Fight Oxidative Stress
The effects of alcohol, smoking and pollutants on women’s fertility
We all know that the excessive intake of alcohol, smoking and environmental pollutants are bad for our health, but can they negatively impact a woman’s chances of getting pregnant? The answer is a resounding (and unsurprising) yes! Here’s why – Firstly, as toxicants, they cause our bodies to produce Reactive Oxygen Species or ROS, which are highly-reactive ions and molecules that contain oxygen. ROS are a lot like free radicals, and they are both known to wreak havoc in our bodies by damaging proteins and impairing their function.
Usually, our bodies are able to neutralise the harmful effects of ROS and free radicals with antioxidants. However, when an imbalance in the production of ROS and free radicals occurs, our bodies are unable to cope. As a result, our bodies undergo what’s called – oxidative stress. Oxidative stress is a physiological condition that’s linked to a variety of health issues, including neurodegenerative disorders such as Alzheimer’s disease; cancer; heart problems; blood vessel, gut and vision disorders; lung conditions; chronic fatigue syndrome; kidney, autoimmune, arthritis and inflammatory disease; diabetes; pancreatitis and more.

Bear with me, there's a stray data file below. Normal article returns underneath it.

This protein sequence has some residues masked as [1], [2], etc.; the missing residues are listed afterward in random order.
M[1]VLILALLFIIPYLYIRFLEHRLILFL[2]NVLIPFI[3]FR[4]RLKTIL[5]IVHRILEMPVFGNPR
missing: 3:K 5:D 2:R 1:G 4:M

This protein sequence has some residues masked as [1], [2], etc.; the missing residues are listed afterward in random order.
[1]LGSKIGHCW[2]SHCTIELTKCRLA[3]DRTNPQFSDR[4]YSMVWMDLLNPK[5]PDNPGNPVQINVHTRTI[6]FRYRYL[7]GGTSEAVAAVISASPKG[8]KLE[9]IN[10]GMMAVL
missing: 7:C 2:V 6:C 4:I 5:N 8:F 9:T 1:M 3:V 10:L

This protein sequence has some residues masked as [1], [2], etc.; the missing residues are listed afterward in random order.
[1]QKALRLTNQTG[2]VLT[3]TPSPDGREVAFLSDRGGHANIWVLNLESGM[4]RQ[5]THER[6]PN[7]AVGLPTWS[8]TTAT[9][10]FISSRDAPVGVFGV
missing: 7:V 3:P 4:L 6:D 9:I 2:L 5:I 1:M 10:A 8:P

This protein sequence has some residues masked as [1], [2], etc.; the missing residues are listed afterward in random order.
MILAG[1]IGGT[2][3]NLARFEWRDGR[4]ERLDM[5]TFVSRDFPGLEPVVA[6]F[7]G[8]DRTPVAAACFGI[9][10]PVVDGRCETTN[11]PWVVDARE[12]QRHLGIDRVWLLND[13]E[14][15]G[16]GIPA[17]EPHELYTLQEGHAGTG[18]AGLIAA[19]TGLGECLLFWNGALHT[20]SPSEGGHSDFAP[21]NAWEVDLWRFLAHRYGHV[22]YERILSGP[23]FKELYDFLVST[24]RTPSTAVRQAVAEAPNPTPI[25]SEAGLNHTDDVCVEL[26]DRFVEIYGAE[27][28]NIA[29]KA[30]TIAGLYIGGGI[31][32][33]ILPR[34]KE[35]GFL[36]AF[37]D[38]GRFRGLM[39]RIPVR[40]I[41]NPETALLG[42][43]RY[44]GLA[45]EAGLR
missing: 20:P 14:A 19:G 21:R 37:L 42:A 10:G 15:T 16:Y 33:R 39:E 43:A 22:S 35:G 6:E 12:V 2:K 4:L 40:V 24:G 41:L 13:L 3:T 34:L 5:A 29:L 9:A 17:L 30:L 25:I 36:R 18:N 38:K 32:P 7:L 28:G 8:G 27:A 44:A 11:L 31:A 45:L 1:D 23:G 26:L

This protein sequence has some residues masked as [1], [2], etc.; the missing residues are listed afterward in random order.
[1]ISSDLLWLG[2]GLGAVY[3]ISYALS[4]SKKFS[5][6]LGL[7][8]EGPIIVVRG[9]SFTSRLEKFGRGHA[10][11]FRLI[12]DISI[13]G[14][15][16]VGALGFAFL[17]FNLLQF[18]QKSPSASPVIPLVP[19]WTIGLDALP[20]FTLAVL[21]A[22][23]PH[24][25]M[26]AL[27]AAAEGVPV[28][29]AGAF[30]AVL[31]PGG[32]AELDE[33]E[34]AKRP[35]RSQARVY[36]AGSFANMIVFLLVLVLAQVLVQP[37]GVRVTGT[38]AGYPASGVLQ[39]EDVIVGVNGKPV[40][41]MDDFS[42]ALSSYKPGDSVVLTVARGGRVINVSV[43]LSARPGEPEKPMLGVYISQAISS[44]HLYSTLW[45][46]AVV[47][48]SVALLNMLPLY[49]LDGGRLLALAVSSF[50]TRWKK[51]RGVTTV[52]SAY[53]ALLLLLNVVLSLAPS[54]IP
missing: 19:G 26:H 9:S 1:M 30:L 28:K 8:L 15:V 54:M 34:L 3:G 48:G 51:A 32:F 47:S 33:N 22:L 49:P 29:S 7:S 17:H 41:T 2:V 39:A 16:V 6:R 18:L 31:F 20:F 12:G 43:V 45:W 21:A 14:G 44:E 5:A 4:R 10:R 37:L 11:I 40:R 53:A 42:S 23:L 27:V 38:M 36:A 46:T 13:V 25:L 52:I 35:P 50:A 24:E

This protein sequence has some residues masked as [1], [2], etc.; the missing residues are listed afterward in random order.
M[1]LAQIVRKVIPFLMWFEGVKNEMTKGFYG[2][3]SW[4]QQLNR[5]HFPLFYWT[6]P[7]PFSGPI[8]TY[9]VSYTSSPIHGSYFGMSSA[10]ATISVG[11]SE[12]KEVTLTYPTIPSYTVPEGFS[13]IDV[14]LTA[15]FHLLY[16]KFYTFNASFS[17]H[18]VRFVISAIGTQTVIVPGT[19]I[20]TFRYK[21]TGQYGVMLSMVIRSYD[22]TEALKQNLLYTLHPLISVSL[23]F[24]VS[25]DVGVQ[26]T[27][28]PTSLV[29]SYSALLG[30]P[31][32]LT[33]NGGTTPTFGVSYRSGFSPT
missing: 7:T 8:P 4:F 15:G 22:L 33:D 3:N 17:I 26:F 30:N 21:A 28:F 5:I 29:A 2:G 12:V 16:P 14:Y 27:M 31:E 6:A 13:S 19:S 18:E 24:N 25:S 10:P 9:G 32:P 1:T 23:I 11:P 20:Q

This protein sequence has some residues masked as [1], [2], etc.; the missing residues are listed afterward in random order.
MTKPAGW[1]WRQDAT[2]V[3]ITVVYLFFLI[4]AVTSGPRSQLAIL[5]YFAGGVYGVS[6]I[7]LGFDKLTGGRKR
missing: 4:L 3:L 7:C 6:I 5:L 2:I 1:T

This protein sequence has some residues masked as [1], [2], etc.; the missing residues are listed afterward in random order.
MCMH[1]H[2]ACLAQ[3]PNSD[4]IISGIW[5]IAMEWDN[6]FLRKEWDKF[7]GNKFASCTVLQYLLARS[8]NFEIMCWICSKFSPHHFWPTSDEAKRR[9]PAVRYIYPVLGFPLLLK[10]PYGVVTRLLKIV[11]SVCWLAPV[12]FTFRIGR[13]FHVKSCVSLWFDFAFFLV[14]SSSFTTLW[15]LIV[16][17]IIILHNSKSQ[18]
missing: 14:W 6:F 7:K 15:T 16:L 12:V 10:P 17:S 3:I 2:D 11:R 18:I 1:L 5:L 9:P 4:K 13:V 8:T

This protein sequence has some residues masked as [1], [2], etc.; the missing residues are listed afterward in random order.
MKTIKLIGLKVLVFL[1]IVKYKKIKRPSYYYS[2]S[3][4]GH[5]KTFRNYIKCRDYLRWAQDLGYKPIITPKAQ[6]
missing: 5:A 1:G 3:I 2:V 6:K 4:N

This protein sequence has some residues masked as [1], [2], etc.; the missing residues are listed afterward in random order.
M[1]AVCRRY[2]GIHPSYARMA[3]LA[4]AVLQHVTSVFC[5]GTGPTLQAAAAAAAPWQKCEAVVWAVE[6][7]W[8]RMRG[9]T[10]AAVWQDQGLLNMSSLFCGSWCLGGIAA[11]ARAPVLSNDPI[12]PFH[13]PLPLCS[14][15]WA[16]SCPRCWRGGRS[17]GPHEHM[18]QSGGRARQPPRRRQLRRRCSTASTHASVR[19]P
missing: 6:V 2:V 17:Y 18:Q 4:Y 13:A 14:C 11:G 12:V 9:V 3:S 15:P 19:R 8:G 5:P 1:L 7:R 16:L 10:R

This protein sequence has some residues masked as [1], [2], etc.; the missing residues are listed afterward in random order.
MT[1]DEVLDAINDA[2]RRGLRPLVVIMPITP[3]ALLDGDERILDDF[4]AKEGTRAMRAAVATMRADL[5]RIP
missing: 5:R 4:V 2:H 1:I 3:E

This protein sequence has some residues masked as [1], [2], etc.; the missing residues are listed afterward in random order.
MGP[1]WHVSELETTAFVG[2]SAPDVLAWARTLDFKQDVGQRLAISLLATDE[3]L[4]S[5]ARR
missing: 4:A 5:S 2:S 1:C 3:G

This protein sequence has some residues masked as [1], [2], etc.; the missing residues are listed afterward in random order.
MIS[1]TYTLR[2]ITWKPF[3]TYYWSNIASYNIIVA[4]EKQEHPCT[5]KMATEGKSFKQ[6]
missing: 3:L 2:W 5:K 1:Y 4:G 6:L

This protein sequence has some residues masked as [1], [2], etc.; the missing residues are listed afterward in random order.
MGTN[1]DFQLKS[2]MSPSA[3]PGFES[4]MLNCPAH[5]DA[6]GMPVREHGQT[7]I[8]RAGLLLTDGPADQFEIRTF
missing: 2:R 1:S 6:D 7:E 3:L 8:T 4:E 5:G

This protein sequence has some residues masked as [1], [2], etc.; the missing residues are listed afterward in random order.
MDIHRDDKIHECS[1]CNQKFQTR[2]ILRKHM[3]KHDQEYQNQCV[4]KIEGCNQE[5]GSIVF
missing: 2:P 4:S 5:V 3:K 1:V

There is also mounting evidence on the negative effects of oxidative stress on male subfertility, including decreased sperm motility and numbers. And now, findings indicate that oxidative stress can increase the risk for female infertility, as well as delaying pregnancies and lowering pregnancy rates. It can even lead to pregnancy complications like preeclampsia and even miscarriage.
While the field is currently understudied and there is so much more to discover, there is no denying that it is crucial for us to gain a better understanding of how to combat oxidative stress. “If we can identify factors that can be modified to decrease oxidative stress in women, it may be an inexpensive and non-invasive treatment for infertility,” states a study called The Impact of oxidative stress on female fertility by Elizabeth H. Ruder, Terryl J. Hartman, and Marlene B. Goldmanc.
But does this mean we have to play the waiting game for more research to be conducted on the subject? While it may be a few years time before scientists can identify the factors that can be modified to fight oxidative stress, there are steps you can take right now.
We know that oxidation occurs when we’re exposed to toxins, chemicals and stress. Therefore, it would be highly beneficial for you to minimise your exposure to triggers that are present in your lifestyle, foods and environment. Numerous studies have also shown the benefits of a healthy and varied diet, which is supplemented with multivitamins and antioxidants.
In addition, you can maintain your reproductive health by limiting caffeine and alcohol intake, quitting cigarettes, getting adequate exercise, learning ways to manage daily stress and maintaining a healthy body weight. By taking these steps and making crucial lifestyle changes, you can significantly enhance your fertility and boost your chances of conception. Not sure where to begin? Don’t hesitate to speak to a healthcare professional to get on the right track.
Fight Oxidative Stress